Loading ...
Sorry, an error occurred while loading the content.

Raspberry Pi?

Expand Messages
  • Ralph Finch
    Could the Raspberry Pi be a worthy replacement for our NSLU2? That is, as a low-power but capable 24/7 Linux server, not as a NAS
    Message 1 of 4 , Mar 13, 2012
    • 0 Attachment
      Could the Raspberry Pi <http://www.raspberrypi.org/> be a worthy
      replacement for our NSLU2? That is, as a low-power but capable 24/7 Linux
      server, not as a NAS device though it seems it could do that too.


      [Non-text portions of this message have been removed]
    • michael_peter_thompson
      Probably like many people, I ve got two RPis order so we ll find out in the next month or two when they ship. Although a very interesting device for its
      Message 2 of 4 , Mar 13, 2012
      • 0 Attachment
        Probably like many people, I've got two RPis order so we'll find out in the next month or two when they ship.

        Although a very interesting device for its intended educational purpose, the Raspberry Pi will have a few strikes going against it as a replacement for the NSLU2 with regards to being NAS. First, for the time being, it doesn't ship with a case and it's a bit vulnerable being naked. Also, from information in the RPi forums, it doesn't look like its USB ports will deliver enough current to power a 2.5" USB hard drive whereas the NSLU2 can.

        Although my NSLU2 is still plugged in and I log in occasionally for old times sake, all of it's functionality has moved onto a MV2120 running Debian ARM. It consumes a bit more power than the NSLU2, but my backup needs have evolved beyond what the NSLU2 could handle and the MV2120 is a worthy replacement. I was able to pick my used MV2120 off eBay for less than $20 which is a steal. It's just a shame hard disk prices have spiked so high.

        Mike

        --- In nslu2-general@yahoogroups.com, Ralph Finch <ralphmariafinch@...> wrote:
        >
        > Could the Raspberry Pi <http://www.raspberrypi.org/> be a worthy
        > replacement for our NSLU2? That is, as a low-power but capable 24/7 Linux
        > server, not as a NAS device though it seems it could do that too.
      • Ralph Finch
        For the case, this looks interesting http://www.shapeways.com/blog/archives/1240-3D-Print-a-Case-for-the-Raspberry-Pi.html I only use a couple of USB flash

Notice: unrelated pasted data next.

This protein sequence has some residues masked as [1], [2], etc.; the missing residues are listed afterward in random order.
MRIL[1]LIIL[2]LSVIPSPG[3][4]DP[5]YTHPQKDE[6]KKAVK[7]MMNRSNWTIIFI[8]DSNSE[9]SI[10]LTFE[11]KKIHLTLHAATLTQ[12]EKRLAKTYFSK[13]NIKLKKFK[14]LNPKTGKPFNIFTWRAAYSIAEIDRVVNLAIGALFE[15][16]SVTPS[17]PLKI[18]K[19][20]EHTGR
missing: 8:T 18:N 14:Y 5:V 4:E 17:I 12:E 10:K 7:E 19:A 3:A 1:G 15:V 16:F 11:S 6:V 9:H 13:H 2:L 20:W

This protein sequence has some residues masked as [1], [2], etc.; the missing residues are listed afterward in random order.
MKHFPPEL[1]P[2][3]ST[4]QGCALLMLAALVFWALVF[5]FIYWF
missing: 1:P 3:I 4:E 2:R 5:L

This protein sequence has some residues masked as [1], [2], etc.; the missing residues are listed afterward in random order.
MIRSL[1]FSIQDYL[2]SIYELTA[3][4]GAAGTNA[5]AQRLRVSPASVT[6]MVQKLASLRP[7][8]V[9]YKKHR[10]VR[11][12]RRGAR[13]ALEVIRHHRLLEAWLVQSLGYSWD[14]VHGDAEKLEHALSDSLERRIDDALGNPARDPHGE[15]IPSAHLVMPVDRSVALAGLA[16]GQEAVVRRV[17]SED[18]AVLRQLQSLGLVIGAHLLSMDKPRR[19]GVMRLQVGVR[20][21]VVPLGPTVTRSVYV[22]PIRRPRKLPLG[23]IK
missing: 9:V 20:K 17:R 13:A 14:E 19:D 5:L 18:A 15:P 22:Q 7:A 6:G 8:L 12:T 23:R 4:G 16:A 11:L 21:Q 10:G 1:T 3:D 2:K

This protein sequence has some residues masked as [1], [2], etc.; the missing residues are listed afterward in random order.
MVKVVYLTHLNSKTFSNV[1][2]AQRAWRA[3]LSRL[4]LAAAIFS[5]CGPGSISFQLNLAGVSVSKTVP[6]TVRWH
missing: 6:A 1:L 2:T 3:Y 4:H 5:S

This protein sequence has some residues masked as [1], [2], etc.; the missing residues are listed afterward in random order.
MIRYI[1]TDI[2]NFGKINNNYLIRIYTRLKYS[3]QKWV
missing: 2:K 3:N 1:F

Message 3 of 4 , Mar 13, 2012
        • 0 Attachment
          For the case, this looks interesting
          http://www.shapeways.com/blog/archives/1240-3D-Print-a-Case-for-the-Raspberry-Pi.html

          I only use a couple of USB flash drives with my NSLU2 to reduce power
          consumption (I do have external drives on my PC for backup). I like the
          NSLU2 but am always on the lookup for a worthy replacement. I'll look for
          the MV2120.

          On Tue, Mar 13, 2012 at 9:21 PM, michael_peter_thompson <
          michael.p.thompson@...> wrote:

          > **
          >
          >
          > Probably like many people, I've got two RPis order so we'll find out in
          > the next month or two when they ship.
          >
          > Although a very interesting device for its intended educational purpose,
          > the Raspberry Pi will have a few strikes going against it as a replacement
          > for the NSLU2 with regards to being NAS. First, for the time being, it
          > doesn't ship with a case and it's a bit vulnerable being naked. Also, from
          > information in the RPi forums, it doesn't look like its USB ports will
          > deliver enough current to power a 2.5" USB hard drive whereas the NSLU2
          > can.
          >
          > Although my NSLU2 is still plugged in and I log in occasionally for old
          > times sake, all of it's functionality has moved onto a MV2120 running
          > Debian ARM. It consumes a bit more power than the NSLU2, but my backup
          > needs have evolved beyond what the NSLU2 could handle and the MV2120 is a
          > worthy replacement. I was able to pick my used MV2120 off eBay for less
          > than $20 which is a steal. It's just a shame hard disk prices have spiked
          > so high.
          >
          > Mike
          >
          > --- In nslu2-general@yahoogroups.com, Ralph Finch <ralphmariafinch@...>
          > wrote:
          > >
          > > Could the Raspberry Pi <http://www.raspberrypi.org/> be a worthy
          >
          > > replacement for our NSLU2? That is, as a low-power but capable 24/7 Linux
          > > server, not as a NAS device though it seems it could do that too.
          >
          >
          >


          [Non-text portions of this message have been removed]
        • Fajar A. Nugraha
          ... Yes. It d be great if you can have the complete package for less than $50. It d be even better if the pi could use allwiner a10 (1.2 GHz for $7 :
          Message 4 of 4 , Mar 13, 2012
          • 0 Attachment
            On Wed, Mar 14, 2012 at 11:52 AM, Ralph Finch <ralphmariafinch@...> wrote:
            > For the case, this looks interesting
            > http://www.shapeways.com/blog/archives/1240-3D-Print-a-Case-for-the-Raspberry-Pi.html

            Yes. It'd be great if you can have the complete package for less than $50.

            It'd be even better if the pi could use allwiner a10 (1.2 GHz for $7 :
            http://rhombus-tech.net/allwinner_a10/ ) instead of the 700-Mhz
            broadcom. One can only hope :)

            --
            Fajar
          Your message has been successfully submitted and would be delivered to recipients shortly.